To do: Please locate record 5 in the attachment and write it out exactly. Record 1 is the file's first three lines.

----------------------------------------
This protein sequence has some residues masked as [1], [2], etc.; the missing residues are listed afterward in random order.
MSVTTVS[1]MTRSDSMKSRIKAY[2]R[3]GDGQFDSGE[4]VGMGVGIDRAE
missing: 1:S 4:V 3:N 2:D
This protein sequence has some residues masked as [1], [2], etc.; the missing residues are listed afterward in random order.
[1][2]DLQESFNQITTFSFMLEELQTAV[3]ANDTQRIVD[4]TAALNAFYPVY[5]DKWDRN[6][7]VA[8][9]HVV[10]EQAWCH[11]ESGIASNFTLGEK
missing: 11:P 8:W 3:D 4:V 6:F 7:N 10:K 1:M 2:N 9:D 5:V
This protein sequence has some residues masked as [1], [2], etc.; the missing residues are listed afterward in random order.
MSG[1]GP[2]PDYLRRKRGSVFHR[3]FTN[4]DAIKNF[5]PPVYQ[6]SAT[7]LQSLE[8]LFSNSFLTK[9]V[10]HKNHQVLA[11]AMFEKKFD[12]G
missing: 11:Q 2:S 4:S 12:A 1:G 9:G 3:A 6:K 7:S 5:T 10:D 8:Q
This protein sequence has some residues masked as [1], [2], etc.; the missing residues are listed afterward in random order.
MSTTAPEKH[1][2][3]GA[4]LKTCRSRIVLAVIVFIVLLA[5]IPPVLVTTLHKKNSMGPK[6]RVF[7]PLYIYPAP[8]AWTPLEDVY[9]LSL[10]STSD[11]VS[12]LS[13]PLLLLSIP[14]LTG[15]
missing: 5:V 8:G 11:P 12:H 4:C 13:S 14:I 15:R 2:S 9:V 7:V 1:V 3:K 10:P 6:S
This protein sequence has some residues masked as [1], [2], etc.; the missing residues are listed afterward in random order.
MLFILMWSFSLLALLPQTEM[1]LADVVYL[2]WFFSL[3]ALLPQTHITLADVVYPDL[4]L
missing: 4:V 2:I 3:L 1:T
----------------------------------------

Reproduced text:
This protein sequence has some residues masked as [1], [2], etc.; the missing residues are listed afterward in random order.
MLFILMWSFSLLALLPQTEM[1]LADVVYL[2]WFFSL[3]ALLPQTHITLADVVYPDL[4]L
missing: 4:V 2:I 3:L 1:T